Quick Fix for O.J.

May 13, 2008

Let me start out controversially enough to hopefully pique your interest, but I will not elaborate immediately:

“The improper benefits issue is a covertly systematic form of racism.”

I am NOT just rabble rousing, and I am NOT calling those people who are offended by improper benefits ‘racist’. However, we need to consider the young men whom are frequently at the epicenters of the biggest scandals. Because they are in fact just that, young men with eyes set on a golden ticket and a chance to deliver their families from poverty. Conventional wisdom might tell some of us that if the golden ticket were there at a young age, then it would still be there when a person were officially eligible to receive money.

While it would be hard to put yourself in those shoes, try to think about how far away that payday must seem to a teenage boy with the weight of saving his family on his shoulders. Mike Golic thinks that age has nothing to do with this. He thinks these kids all know what they’re doing when they take money and other expensive gifts from questionable characters. Perhaps they do Golic, and perhaps immediate relief for their families with a slightly tarnished name is more important than struggling to get by for another year or three just to keep a squeaky clean reputation.

Yadda yadda yadda, how do you solve the problem?

First off, let’s stop pretending that improper benefits don’t happen. The sooner we can accept that reality, the sooner we can begin weighing realistic solutions. Improper benefits have happened in the past (this we know), they are happening now (this we pretend to not know until someone rats someone else out), and they will continue to happen (this I think we refuse to accept), so why not legalize the process and establish sanctions therein?

The solution is really that easy, but the NCAA will never even consider it, because college athletes are amateurs (!), and to allow them to receive money or other items of value would compromise the integrity of college athletics(!!!). But to allow the kids to take money with a promise to eventually sign with that company allows these kids to legally and prematurely access the money that would otherwise lure them out of college abruptly. If the money is promised independent of the university that the athlete chooses, the fairness of recruiting competition would probably increase to boot, as smaller schools with smaller boosters wouldn’t be edged out by Jerry Tarkanian-like gentlemen with specific universities’ interests in mind. These stipulations solve the problem of who is getting money, who is giving the money, how much money is changing hands, and what is promised in return.

Secondly, if a business wants to roll the dice on a 17-year-old kid, why should any one care to stop them? There are no guarantees, and an Agency could easily back a kid like Terrelle Pryor, and watch him turn into an “Xavier Lee”. Likewise, a company could become financially tied to a kid that they thought would Carmelo-ize a situation, but he instead took a very Malik Hairston-like 4 year path to mediocrity. These kids are calculated investments for potential agents, agents who eventually will be leaching off of the success of these kids. So why shouldn’t the athletes be allowed to capitalize on their own talent when they have the opportunity? If a student athlete with wealthy parents, and a student athlete with poorer parents both want to continue playing and studying in college, but the student with the poorer family has a greater sense of urgency tied to his professional pay day, then he CAN’T stay in school as long as the other kid can.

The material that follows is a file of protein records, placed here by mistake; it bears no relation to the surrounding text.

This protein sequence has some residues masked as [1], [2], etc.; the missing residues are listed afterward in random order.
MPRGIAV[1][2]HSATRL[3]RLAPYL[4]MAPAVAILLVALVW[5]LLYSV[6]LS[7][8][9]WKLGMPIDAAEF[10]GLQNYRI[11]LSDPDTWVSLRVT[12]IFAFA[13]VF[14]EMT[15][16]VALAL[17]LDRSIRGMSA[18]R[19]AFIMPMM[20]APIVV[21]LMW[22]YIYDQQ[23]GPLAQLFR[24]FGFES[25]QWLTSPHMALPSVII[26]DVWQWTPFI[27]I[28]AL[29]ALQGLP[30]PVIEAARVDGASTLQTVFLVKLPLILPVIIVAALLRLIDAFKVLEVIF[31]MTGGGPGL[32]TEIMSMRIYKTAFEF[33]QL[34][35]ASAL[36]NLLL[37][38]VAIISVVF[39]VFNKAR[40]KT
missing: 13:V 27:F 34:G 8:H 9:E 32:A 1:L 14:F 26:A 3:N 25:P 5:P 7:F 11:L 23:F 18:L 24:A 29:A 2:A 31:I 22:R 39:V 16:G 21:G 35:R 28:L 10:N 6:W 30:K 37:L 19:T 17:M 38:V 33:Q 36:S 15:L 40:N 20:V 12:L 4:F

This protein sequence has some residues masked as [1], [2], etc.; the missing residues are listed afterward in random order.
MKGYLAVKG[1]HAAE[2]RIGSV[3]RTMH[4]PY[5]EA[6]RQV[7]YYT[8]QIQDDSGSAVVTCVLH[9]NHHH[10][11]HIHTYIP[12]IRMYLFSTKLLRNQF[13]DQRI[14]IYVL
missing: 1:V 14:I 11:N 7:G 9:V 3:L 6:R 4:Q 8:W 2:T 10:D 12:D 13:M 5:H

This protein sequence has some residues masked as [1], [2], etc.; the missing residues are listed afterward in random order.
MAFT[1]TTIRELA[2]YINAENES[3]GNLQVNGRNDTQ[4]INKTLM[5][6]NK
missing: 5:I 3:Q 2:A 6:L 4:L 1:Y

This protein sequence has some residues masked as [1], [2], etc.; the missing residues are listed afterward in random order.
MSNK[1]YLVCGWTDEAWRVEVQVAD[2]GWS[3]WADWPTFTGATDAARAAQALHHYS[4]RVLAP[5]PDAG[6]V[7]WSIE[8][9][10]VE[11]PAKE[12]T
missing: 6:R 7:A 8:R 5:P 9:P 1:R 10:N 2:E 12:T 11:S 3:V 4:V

Yes, that’s right, some of these student athletes want to be in college. A chance to begin and possibly complete a 4-year degree while learning from a college level coach, and preparing their body against college competition for the pounding it will take against men twice their age. Hard theory to swallow? That’s fine, join the crowd of people ready to assign these young people a mentality that is completely self-serving, that cares only for money.

Analysts, On-Air personalities, old people stuck in old ways. They’ll all tell you that improper benefits are destroying college sports. Writers at FOX Sports, writers at Yahoo!, writers as Si.com, and writers at the World Wide Leader is using this case to put the NBA’s age limit on blast, question the integrity of the kids, the agents, the coaches, the universities. Some that fall in line with this type of thinking suggest that if these kids feel like they are ready to make the jump to the professional ranks, then they should be allowed to make the jump to the professional ranks. Then these universities would not be put into such a tenuous situation with 1-and-done players potentially flirting with the line of what is proper and what is an improper benefit.

Really? Is that the place that we’ve come to? When all of the sudden it is better to say:

“to hell with college, higher education, and the opportunity to better prepare these young men before sending them diving head long into the biggest stage in professional sports,”

than it is to say:

“perhaps the rules need amending in order to preserve the integrity and quality of both the college and professional games, and to encourage all young athletes to go to school”?

STOP LOOKING AT THE PAST! Here is today: different. All the bright lights of the big stage are even brighter. Rims are bigger. Bling twinkles more. The allure of riches and a life free of poverty is more alluring. But poor is still poor, and the difference between rich and poor is that much bigger. Call it greed if you have to, but it’s time to start accommodating these young men that are going to take the money anyway, AND stop ignoring them and then slandering them after they get caught doing what we already know they’re doing.
If the NCAA could pull its head out of the sand, it would see that this is a situation that cannot be monitored in its current state: underneath the table. Despite the recent whistle blowing, it is important to know that these events have unearthed but a small fraction of the extra aid that many college stars get. It happens at every school. A car lot wants to up its image with the college kids, so they “help” get a couple high profile players into a shiny set of wheels. A club wants to be the new hot spot so it lets the star athletes have VIP status, free drinks, no cover, etc., what-have-you. A booster wants to be the cool guy with the city’s most famous crowd, so he/she pads the pockets of some hungry college kids.